Thus, Luther now proposed seven measures of “sharp mercy” that German princes could take against Jews: (1) burn their schools and synagogues; (2) transfer Jews to community settlements; (3) confiscate all Jewish literature, which was blasphemous; (4) prohibit rabbis to teach, on pain of death; (5) deny Jews safe-conduct, so as to prevent the spread of Judaism; (6) appropriate their wealth and use it to support converts and to prevent the lewd practice of usury; (7) assign Jews to manual labor as a form of penance.
Luther advised clergy, their congregations, and all government officials to help carry out these measures. Since most Jews had been expelled from Germany before 1536, Luther’s counsel was implemented by few officials. Yet a harsh anti-Jewish measure in 1543 mentioned Luther’s On the Jews and Their Lies.
Both Luther’s friends and his foes criticized him for proposing these measures. His best friends begged him to stop his anti-Jewish raving, but Luther continued his attacks in other treatises. He repeated as true the worst anti-Semitic charges from medieval literature. Jews killed Christian babies; they murdered Christ over and over again by stabbing Eucharistic hosts; they poisoned wells.
Luther now thought what he had accused Catholics of thinking in 1523: Jews were dogs. “We are at fault for not slaying them,” he fumed shortly before his death.
Violating His Own Method
As a biblical theologian, Martin Luther struggled with the relationship between Jewish (Old Testament) and Christian (New Testament) Scriptures—a struggle not yet resolved. But when Luther concluded that God had rejected the people of Israel, he violated his own theological method.
The Wittenberg professor had taught his students that one cannot and should not speculate about the will of the hidden God, for what God has not revealed cannot be known. A student once asked Luther, “What did God do before he created the world?” Luther responded, “He created hell for people who ask this question.” Yet when the question was “Why do Jews refuse to convert to Christianity?” Luther’s response was, “Because God hardened their hearts and deserted them because of their stubbornness.”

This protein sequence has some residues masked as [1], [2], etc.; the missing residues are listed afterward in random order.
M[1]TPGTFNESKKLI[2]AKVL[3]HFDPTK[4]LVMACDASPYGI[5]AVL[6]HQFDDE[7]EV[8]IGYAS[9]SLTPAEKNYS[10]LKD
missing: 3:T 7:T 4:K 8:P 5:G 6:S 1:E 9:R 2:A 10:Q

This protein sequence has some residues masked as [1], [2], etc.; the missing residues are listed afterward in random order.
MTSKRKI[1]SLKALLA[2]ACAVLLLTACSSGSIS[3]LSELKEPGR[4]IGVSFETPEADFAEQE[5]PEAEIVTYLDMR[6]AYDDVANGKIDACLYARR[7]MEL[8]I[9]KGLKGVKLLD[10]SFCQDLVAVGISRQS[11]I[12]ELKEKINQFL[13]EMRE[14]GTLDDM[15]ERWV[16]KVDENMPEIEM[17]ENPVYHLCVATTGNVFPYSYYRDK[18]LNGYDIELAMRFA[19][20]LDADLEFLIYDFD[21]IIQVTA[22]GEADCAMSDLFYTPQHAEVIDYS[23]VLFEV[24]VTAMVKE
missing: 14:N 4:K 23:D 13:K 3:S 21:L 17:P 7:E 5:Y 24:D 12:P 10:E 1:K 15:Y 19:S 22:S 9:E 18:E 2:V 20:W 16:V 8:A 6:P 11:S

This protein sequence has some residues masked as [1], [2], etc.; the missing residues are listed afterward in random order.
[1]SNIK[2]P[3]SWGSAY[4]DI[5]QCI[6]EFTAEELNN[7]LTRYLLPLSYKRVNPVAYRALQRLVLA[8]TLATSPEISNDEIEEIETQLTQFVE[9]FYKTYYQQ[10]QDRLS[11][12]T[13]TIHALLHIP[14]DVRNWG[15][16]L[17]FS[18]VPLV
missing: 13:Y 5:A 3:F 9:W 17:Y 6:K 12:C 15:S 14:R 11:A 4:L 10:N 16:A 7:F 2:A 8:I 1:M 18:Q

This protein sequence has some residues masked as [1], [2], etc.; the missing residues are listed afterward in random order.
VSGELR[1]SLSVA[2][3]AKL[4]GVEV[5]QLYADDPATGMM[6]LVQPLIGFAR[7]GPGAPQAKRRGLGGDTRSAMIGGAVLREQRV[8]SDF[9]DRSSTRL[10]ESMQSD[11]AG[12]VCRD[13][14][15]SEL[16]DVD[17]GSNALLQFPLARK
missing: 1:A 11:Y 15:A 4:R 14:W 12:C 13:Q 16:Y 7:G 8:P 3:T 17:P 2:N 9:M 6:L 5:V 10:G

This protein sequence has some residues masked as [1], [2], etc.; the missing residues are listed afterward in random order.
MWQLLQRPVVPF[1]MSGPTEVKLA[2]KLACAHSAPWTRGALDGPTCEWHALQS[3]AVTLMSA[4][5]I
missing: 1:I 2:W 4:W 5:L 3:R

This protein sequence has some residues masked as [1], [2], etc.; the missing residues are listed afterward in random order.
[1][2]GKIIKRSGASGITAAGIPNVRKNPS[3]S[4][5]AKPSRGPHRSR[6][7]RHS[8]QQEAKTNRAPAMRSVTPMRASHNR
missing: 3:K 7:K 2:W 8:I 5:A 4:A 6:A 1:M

Luther was not an anti-Semite in the racist sense. His arguments against Jews were theological, not biological. Not until a French cultural anthropologist in the nineteenth century held that humankind consisted of “Semites” and “Aryans,” were Semites considered inferior.
Alfonse de Gobineau’s views were quickly adopted by European intellectuals and politicians, and Jews became the scapegoats of a snobbish colonialist society in England, France, and Germany. The rest is history—including the Jewish holocaust perpetrated by Adolf Hitler and his regime. National Socialists used Luther to support their racist anti-Semitism, calling him a genuine German who had hated non-Nordic races.
Luther was but a frustrated biblical scholar who fell victim to what his friend Philipp Melanchthon called the “rabies of theologians”: drawing conclusions based on speculations about the hidden will of God. Luther erred because he presumed to know God’s will.
By Eric W. Gritsch
[Christian History originally published this article in Christian History Issue #39 in 1993]Dr. Eric W. Gritsch is Maryland Synod Professor of Church History at Lutheran Theological Seminary in Gettysburg, Pennsylvania, and director of the Institute for Luther Studies.